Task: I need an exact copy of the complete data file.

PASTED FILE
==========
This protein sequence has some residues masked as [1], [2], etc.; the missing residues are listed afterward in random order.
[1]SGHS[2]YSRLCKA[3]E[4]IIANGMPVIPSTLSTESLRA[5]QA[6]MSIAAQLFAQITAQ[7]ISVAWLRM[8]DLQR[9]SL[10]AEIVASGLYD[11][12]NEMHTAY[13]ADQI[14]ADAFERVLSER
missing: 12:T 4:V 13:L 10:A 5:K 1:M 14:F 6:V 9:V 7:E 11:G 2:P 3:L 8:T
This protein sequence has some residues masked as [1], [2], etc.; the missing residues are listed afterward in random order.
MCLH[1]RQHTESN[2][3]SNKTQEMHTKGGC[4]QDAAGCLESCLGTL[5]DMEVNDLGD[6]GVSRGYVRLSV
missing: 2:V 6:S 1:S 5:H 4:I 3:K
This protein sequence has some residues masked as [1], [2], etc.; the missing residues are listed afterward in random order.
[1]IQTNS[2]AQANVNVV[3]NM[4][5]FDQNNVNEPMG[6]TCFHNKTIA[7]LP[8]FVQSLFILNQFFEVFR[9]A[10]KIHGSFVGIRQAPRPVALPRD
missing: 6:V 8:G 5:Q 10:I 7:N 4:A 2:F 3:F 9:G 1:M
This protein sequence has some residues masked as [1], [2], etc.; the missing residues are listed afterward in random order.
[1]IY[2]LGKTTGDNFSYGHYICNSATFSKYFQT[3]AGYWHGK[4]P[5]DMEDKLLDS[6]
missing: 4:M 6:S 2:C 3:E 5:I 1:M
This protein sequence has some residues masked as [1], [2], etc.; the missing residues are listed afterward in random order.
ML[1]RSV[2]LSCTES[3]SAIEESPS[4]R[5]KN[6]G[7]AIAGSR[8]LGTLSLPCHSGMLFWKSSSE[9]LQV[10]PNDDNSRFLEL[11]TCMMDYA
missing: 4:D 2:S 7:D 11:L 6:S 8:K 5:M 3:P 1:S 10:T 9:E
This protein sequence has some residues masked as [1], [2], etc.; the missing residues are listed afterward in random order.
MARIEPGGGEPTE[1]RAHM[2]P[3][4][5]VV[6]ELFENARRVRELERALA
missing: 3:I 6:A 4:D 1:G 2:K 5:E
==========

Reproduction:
This protein sequence has some residues masked as [1], [2], etc.; the missing residues are listed afterward in random order.
[1]SGHS[2]YSRLCKA[3]E[4]IIANGMPVIPSTLSTESLRA[5]QA[6]MSIAAQLFAQITAQ[7]ISVAWLRM[8]DLQR[9]SL[10]AEIVASGLYD[11][12]NEMHTAY[13]ADQI[14]ADAFERVLSER
missing: 12:T 4:V 13:L 10:A 5:K 1:M 14:F 6:V 9:V 7:E 11:G 2:P 3:L 8:T
This protein sequence has some residues masked as [1], [2], etc.; the missing residues are listed afterward in random order.
MCLH[1]RQHTESN[2][3]SNKTQEMHTKGGC[4]QDAAGCLESCLGTL[5]DMEVNDLGD[6]GVSRGYVRLSV
missing: 2:V 6:S 1:S 5:H 4:I 3:K
This protein sequence has some residues masked as [1], [2], etc.; the missing residues are listed afterward in random order.
[1]IQTNS[2]AQANVNVV[3]NM[4][5]FDQNNVNEPMG[6]TCFHNKTIA[7]LP[8]FVQSLFILNQFFEVFR[9]A[10]KIHGSFVGIRQAPRPVALPRD
missing: 6:V 8:G 5:Q 10:I 7:N 4:A 2:F 3:F 9:G 1:M
This protein sequence has some residues masked as [1], [2], etc.; the missing residues are listed afterward in random order.
[1]IY[2]LGKTTGDNFSYGHYICNSATFSKYFQT[3]AGYWHGK[4]P[5]DMEDKLLDS[6]
missing: 4:M 6:S 2:C 3:E 5:I 1:M
This protein sequence has some residues masked as [1], [2], etc.; the missing residues are listed afterward in random order.
ML[1]RSV[2]LSCTES[3]SAIEESPS[4]R[5]KN[6]G[7]AIAGSR[8]LGTLSLPCHSGMLFWKSSSE[9]LQV[10]PNDDNSRFLEL[11]TCMMDYA
missing: 4:D 2:S 7:D 11:L 6:S 8:K 5:M 3:P 1:S 10:T 9:E
This protein sequence has some residues masked as [1], [2], etc.; the missing residues are listed afterward in random order.
MARIEPGGGEPTE[1]RAHM[2]P[3][4][5]VV[6]ELFENARRVRELERALA
missing: 3:I 6:A 4:D 1:G 2:K 5:E